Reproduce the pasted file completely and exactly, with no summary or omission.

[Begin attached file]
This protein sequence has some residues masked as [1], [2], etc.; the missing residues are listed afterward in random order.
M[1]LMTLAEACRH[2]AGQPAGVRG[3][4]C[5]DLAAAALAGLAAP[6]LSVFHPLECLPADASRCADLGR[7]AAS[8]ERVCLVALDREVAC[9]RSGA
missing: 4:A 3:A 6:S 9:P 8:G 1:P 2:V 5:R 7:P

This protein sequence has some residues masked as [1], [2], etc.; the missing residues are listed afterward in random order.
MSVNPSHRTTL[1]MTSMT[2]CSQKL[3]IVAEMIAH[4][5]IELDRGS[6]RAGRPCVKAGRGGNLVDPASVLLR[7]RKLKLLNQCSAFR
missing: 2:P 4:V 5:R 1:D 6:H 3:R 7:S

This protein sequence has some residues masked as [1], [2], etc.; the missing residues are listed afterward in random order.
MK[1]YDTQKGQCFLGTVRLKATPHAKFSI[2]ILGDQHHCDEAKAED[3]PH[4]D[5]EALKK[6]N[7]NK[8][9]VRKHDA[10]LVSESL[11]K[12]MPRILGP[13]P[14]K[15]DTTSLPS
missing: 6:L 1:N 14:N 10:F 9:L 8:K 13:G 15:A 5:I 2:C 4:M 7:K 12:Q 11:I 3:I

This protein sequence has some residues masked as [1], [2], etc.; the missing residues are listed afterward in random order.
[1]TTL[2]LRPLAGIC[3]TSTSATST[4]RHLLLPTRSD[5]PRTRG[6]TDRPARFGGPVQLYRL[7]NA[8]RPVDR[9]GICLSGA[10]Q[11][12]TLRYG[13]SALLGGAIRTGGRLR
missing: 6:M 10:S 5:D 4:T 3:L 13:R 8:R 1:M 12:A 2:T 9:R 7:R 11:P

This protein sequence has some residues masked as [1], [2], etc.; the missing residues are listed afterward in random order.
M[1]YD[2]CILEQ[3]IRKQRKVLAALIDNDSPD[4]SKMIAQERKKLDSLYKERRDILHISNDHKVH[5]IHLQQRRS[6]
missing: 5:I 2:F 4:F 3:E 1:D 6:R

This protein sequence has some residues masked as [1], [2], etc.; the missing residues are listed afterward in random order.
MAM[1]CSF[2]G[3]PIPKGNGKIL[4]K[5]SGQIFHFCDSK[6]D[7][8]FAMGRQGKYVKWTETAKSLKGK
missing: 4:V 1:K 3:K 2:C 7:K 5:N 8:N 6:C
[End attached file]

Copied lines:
This protein sequence has some residues masked as [1], [2], etc.; the missing residues are listed afterward in random order.
M[1]LMTLAEACRH[2]AGQPAGVRG[3][4]C[5]DLAAAALAGLAAP[6]LSVFHPLECLPADASRCADLGR[7]AAS[8]ERVCLVALDREVAC[9]RSGA
missing: 4:A 3:A 6:S 9:P 8:G 1:P 2:V 5:R 7:P

This protein sequence has some residues masked as [1], [2], etc.; the missing residues are listed afterward in random order.
MSVNPSHRTTL[1]MTSMT[2]CSQKL[3]IVAEMIAH[4][5]IELDRGS[6]RAGRPCVKAGRGGNLVDPASVLLR[7]RKLKLLNQCSAFR
missing: 2:P 4:V 5:R 1:D 6:H 3:R 7:S

This protein sequence has some residues masked as [1], [2], etc.; the missing residues are listed afterward in random order.
MK[1]YDTQKGQCFLGTVRLKATPHAKFSI[2]ILGDQHHCDEAKAED[3]PH[4]D[5]EALKK[6]N[7]NK[8][9]VRKHDA[10]LVSESL[11]K[12]MPRILGP[13]P[14]K[15]DTTSLPS
missing: 6:L 1:N 14:N 10:F 9:L 8:K 13:G 15:A 5:I 2:C 4:M 7:K 12:Q 11:I 3:I

This protein sequence has some residues masked as [1], [2], etc.; the missing residues are listed afterward in random order.
[1]TTL[2]LRPLAGIC[3]TSTSATST[4]RHLLLPTRSD[5]PRTRG[6]TDRPARFGGPVQLYRL[7]NA[8]RPVDR[9]GICLSGA[10]Q[11][12]TLRYG[13]SALLGGAIRTGGRLR
missing: 6:M 10:S 5:D 4:T 3:L 13:R 8:R 1:M 12:A 2:T 9:R 7:R 11:P

This protein sequence has some residues masked as [1], [2], etc.; the missing residues are listed afterward in random order.
M[1]YD[2]CILEQ[3]IRKQRKVLAALIDNDSPD[4]SKMIAQERKKLDSLYKERRDILHISNDHKVH[5]IHLQQRRS[6]
missing: 5:I 2:F 4:F 3:E 1:D 6:R

This protein sequence has some residues masked as [1], [2], etc.; the missing residues are listed afterward in random order.
MAM[1]CSF[2]G[3]PIPKGNGKIL[4]K[5]SGQIFHFCDSK[6]D[7][8]FAMGRQGKYVKWTETAKSLKGK
missing: 4:V 1:K 3:K 2:C 7:K 5:N 8:N 6:C